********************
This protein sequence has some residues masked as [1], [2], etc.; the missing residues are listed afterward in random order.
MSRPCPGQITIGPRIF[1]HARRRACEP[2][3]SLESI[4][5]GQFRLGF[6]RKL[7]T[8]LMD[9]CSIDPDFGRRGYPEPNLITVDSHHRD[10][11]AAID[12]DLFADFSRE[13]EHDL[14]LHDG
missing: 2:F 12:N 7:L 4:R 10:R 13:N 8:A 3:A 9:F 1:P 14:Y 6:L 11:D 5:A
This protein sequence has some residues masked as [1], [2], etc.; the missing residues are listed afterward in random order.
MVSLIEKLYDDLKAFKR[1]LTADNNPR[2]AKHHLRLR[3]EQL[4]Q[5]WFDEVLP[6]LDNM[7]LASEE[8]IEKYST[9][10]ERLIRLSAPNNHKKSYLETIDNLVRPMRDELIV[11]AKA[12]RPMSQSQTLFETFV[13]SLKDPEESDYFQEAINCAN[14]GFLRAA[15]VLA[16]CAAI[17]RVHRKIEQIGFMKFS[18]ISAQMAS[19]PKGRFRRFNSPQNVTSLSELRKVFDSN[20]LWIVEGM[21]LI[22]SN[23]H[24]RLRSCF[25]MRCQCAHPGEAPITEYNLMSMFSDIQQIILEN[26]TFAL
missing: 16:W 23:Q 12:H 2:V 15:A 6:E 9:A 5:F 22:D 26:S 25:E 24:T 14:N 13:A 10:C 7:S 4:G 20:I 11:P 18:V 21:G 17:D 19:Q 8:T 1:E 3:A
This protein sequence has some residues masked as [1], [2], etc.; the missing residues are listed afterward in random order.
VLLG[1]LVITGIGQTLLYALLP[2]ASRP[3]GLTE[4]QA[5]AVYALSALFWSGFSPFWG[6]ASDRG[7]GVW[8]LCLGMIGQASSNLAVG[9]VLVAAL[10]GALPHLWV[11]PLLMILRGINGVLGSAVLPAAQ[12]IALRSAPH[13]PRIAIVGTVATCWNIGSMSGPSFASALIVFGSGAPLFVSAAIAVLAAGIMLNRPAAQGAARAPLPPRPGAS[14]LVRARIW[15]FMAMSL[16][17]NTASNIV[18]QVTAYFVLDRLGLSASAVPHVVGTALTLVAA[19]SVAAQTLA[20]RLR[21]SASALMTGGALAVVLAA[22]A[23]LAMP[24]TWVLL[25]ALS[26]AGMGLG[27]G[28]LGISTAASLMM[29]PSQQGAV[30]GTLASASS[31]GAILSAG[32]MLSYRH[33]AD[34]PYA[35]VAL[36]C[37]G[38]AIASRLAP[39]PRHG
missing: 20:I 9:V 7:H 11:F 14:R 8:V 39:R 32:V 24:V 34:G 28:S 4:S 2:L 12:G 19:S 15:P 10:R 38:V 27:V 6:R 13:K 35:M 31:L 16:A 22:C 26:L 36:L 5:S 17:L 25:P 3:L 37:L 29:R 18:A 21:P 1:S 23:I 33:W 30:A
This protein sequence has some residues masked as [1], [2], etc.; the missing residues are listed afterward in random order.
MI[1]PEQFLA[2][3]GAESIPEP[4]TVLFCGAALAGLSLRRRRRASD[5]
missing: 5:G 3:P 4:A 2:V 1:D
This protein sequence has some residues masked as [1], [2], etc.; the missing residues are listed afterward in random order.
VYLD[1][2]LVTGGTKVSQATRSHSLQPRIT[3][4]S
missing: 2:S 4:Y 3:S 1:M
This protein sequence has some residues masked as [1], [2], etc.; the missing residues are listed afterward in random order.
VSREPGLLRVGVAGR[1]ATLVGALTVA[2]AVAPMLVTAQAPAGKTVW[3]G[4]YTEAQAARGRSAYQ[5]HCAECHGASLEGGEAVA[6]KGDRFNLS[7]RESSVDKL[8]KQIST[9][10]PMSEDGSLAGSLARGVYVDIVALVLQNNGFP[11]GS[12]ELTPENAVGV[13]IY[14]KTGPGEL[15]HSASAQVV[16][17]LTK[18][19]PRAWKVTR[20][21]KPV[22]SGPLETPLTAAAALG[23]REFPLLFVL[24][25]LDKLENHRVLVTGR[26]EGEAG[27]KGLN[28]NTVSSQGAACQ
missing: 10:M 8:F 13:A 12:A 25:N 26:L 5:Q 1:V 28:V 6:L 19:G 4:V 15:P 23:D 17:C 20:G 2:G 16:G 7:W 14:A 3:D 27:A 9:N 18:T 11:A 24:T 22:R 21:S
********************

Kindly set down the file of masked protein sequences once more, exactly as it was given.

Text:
This protein sequence has some residues masked as [1], [2], etc.; the missing residues are listed afterward in random order.
MSRPCPGQITIGPRIF[1]HARRRACEP[2][3]SLESI[4][5]GQFRLGF[6]RKL[7]T[8]LMD[9]CSIDPDFGRRGYPEPNLITVDSHHRD[10][11]AAID[12]DLFADFSRE[13]EHDL[14]LHDG
missing: 2:F 12:N 7:L 4:R 10:R 13:N 8:A 3:A 9:F 1:P 14:Y 6:L 11:D 5:A
This protein sequence has some residues masked as [1], [2], etc.; the missing residues are listed afterward in random order.
MVSLIEKLYDDLKAFKR[1]LTADNNPR[2]AKHHLRLR[3]EQL[4]Q[5]WFDEVLP[6]LDNM[7]LASEE[8]IEKYST[9][10]ERLIRLSAPNNHKKSYLETIDNLVRPMRDELIV[11]AKA[12]RPMSQSQTLFETFV[13]SLKDPEESDYFQEAINCAN[14]GFLRAA[15]VLA[16]CAAI[17]RVHRKIEQIGFMKFS[18]ISAQMAS[19]PKGRFRRFNSPQNVTSLSELRKVFDSN[20]LWIVEGM[21]LI[22]SN[23]H[24]RLRSCF[25]MRCQCAHPGEAPITEYNLMSMFSDIQQIILEN[26]TFAL
missing: 16:W 23:Q 12:H 2:V 15:A 6:E 9:A 5:F 22:D 26:S 25:E 24:T 14:N 13:A 10:C 7:S 4:G 20:I 11:P 18:V 21:G 17:D 19:Q 8:T 1:E 3:A
This protein sequence has some residues masked as [1], [2], etc.; the missing residues are listed afterward in random order.
VLLG[1]LVITGIGQTLLYALLP[2]ASRP[3]GLTE[4]QA[5]AVYALSALFWSGFSPFWG[6]ASDRG[7]GVW[8]LCLGMIGQASSNLAVG[9]VLVAAL[10]GALPHLWV[11]PLLMILRGINGVLGSAVLPAAQ[12]IALRSAPH[13]PRIAIVGTVATCWNIGSMSGPSFASALIVFGSGAPLFVSAAIAVLAAGIMLNRPAAQGAARAPLPPRPGAS[14]LVRARIW[15]FMAMSL[16][17]NTASNIV[18]QVTAYFVLDRLGLSASAVPHVVGTALTLVAA[19]SVAAQTLA[20]RLR[21]SASALMTGGALAVVLAA[22]A[23]LAMP[24]TWVLL[25]ALS[26]AGMGLG[27]G[28]LGISTAASLMM[29]PSQQGAV[30]GTLASASS[31]GAILSAG[32]MLSYRH[33]AD[34]PYA[35]VAL[36]C[37]G[38]AIASRLAP[39]PRHG
missing: 20:I 9:V 7:H 11:F 14:R 8:V 39:R 32:V 24:V 34:G 28:S 4:S 2:L 12:G 19:S 15:P 10:R 38:V 27:V 6:R 13:K 35:M 31:L 16:A 22:C 26:L 36:L 5:S 17:L 25:P 3:L 37:L 29:R 18:A 21:P 1:S 23:I 33:W 30:A
This protein sequence has some residues masked as [1], [2], etc.; the missing residues are listed afterward in random order.
MI[1]PEQFLA[2][3]GAESIPEP[4]TVLFCGAALAGLSLRRRRRASD[5]
missing: 5:G 3:P 4:A 2:V 1:D
This protein sequence has some residues masked as [1], [2], etc.; the missing residues are listed afterward in random order.
VYLD[1][2]LVTGGTKVSQATRSHSLQPRIT[3][4]S
missing: 2:S 4:Y 3:S 1:M
This protein sequence has some residues masked as [1], [2], etc.; the missing residues are listed afterward in random order.
VSREPGLLRVGVAGR[1]ATLVGALTVA[2]AVAPMLVTAQAPAGKTVW[3]G[4]YTEAQAARGRSAYQ[5]HCAECHGASLEGGEAVA[6]KGDRFNLS[7]RESSVDKL[8]KQIST[9][10]PMSEDGSLAGSLARGVYVDIVALVLQNNGFP[11]GS[12]ELTPENAVGV[13]IY[14]KTGPGEL[15]HSASAQVV[16][17]LTK[18][19]PRAWKVTR[20][21]KPV[22]SGPLETPLTAAAALG[23]REFPLLFVL[24][25]LDKLENHRVLVTGR[26]EGEAG[27]KGLN[28]NTVSSQGAACQ
missing: 10:M 8:F 13:A 12:A 25:N 26:L 5:Q 1:V 28:V 6:L 19:G 4:V 15:P 23:D 17:C 20:G 2:G 16:G 7:W 14:A 3:D 27:A 9:N 18:T 11:A 24:T 22:R 21:S